A view module drives the three-dimensional display of the space, and runs the task that draws the world on the monitor or in the HMD. The view module creates the camera object and the rendering task. The view module has no master/slave counterparts.

A self module implements the user's presence in the virtual universe and creates the vehicle module, the instrument panel module, and the avatar module. A self master module always runs on the user's local host. It processes input from the user via the local host's I/O devices, and sends messages to the self slave module(s) to update the avatar visible object and the instrument panel in accordance with the user's actions. A self slave module creates and manages the visible manifestation of a user, and runs on every host that is running a copy of the space that Alice, the local user, is in. For example, if Alice is the only user in the space, there is only one copy of Alice's self slave module running, and it runs on the host that owns the space. If there are other users in the space, there is one additional copy of Alice's self slave module running on each user's local host.

A vehicle module provides the “feet” for a self module, and provides the user with the ability to move around in the virtual world. A vehicle master module holds a task that takes input from the user, e.g., via the mouse, keyboard, or some other I/O device. It translates that input into commands to move. A vehicle slave module receives motion updates from the vehicle master and applies them to the self slave module. When the vehicle slave is started, it is sent a message with a pointer to the object whose position it should control. The slave responds directly to this message, because it is the slave self module that sends it.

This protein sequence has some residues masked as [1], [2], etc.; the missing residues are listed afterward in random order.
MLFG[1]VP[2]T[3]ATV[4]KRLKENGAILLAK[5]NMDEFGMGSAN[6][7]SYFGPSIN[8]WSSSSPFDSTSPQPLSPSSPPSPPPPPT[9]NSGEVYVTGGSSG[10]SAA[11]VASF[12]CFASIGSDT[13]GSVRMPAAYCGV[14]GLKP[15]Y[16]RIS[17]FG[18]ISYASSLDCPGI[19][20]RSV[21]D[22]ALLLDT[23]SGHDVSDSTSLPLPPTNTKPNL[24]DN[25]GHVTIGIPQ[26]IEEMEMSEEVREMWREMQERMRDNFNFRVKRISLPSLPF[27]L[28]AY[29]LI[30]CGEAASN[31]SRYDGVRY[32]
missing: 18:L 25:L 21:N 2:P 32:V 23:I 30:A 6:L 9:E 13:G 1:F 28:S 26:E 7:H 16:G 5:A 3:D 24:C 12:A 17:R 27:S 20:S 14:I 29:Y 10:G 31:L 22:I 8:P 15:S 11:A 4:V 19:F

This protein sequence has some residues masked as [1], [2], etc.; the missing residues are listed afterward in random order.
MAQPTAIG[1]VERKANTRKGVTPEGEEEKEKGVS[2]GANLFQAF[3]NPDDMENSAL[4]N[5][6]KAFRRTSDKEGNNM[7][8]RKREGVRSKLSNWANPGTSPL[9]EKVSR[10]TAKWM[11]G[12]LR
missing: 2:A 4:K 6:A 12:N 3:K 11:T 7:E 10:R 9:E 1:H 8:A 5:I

An instrument-panel module implements the “hands” of the self module. It gives the user the ability to manipulate the objects in the virtual world. The instrument-panel module manifests as a visible object that is preferably attached to the eyepoint, and hence does not change position with respect to the viewing frustum of the camera object. The visible object is preferably an icon for a tool. The tool, when selected with a pointing device, e.g., a mouse or glove, and changes its visual properties so as to bring into view other, similar icons that represent tools for manipulating virtual objects. The icons at every level have the same behavior; they can be stacked to as many levels of depth as are practicable.

An instrument-panel master module runs a task that waits for a selection event from the pointing device. The pointing device can be used by both the vehicle module and the panel module; for this reason the panel master checks whether the selection event selected an object that is in the domain of the currently active tool. If the object is in the tool's domain, a message is sent to the vehicle causing it to suspend motion. When the selection event is finished, another message is sent to the vehicle to allow it to resume motion. An instrument-panel module slave module is used to create the visible-object tool icon. It receives messages from the panel master module to highlight and not highlight, and select and unselect the tool icon. The panel slave module changes the visual properties of the tool icon in response to these messages.